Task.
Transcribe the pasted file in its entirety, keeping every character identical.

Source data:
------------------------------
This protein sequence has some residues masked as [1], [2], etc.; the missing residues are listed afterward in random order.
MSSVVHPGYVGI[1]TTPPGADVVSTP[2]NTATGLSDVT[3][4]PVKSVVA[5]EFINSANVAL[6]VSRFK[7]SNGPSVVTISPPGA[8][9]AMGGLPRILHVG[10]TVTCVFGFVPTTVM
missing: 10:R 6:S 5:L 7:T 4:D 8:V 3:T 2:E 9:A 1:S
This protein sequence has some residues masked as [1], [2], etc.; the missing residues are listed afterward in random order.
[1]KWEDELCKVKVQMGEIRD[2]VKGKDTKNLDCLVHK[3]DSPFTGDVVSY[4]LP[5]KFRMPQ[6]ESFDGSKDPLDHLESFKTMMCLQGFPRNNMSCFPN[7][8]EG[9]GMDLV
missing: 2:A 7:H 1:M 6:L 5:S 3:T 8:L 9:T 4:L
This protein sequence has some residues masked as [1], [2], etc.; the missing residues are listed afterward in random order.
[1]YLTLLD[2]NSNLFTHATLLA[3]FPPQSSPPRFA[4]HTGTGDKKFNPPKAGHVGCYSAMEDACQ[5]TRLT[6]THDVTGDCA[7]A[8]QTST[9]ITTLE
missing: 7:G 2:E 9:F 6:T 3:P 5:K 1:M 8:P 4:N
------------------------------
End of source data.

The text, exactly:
This protein sequence has some residues masked as [1], [2], etc.; the missing residues are listed afterward in random order.
MSSVVHPGYVGI[1]TTPPGADVVSTP[2]NTATGLSDVT[3][4]PVKSVVA[5]EFINSANVAL[6]VSRFK[7]SNGPSVVTISPPGA[8][9]AMGGLPRILHVG[10]TVTCVFGFVPTTVM
missing: 10:R 6:S 5:L 7:T 4:D 8:V 3:T 2:E 9:A 1:S
This protein sequence has some residues masked as [1], [2], etc.; the missing residues are listed afterward in random order.
[1]KWEDELCKVKVQMGEIRD[2]VKGKDTKNLDCLVHK[3]DSPFTGDVVSY[4]LP[5]KFRMPQ[6]ESFDGSKDPLDHLESFKTMMCLQGFPRNNMSCFPN[7][8]EG[9]GMDLV
missing: 2:A 7:H 1:M 6:L 5:S 3:T 8:L 9:T 4:L
This protein sequence has some residues masked as [1], [2], etc.; the missing residues are listed afterward in random order.
[1]YLTLLD[2]NSNLFTHATLLA[3]FPPQSSPPRFA[4]HTGTGDKKFNPPKAGHVGCYSAMEDACQ[5]TRLT[6]THDVTGDCA[7]A[8]QTST[9]ITTLE
missing: 7:G 2:E 9:F 6:T 3:P 5:K 1:M 8:P 4:N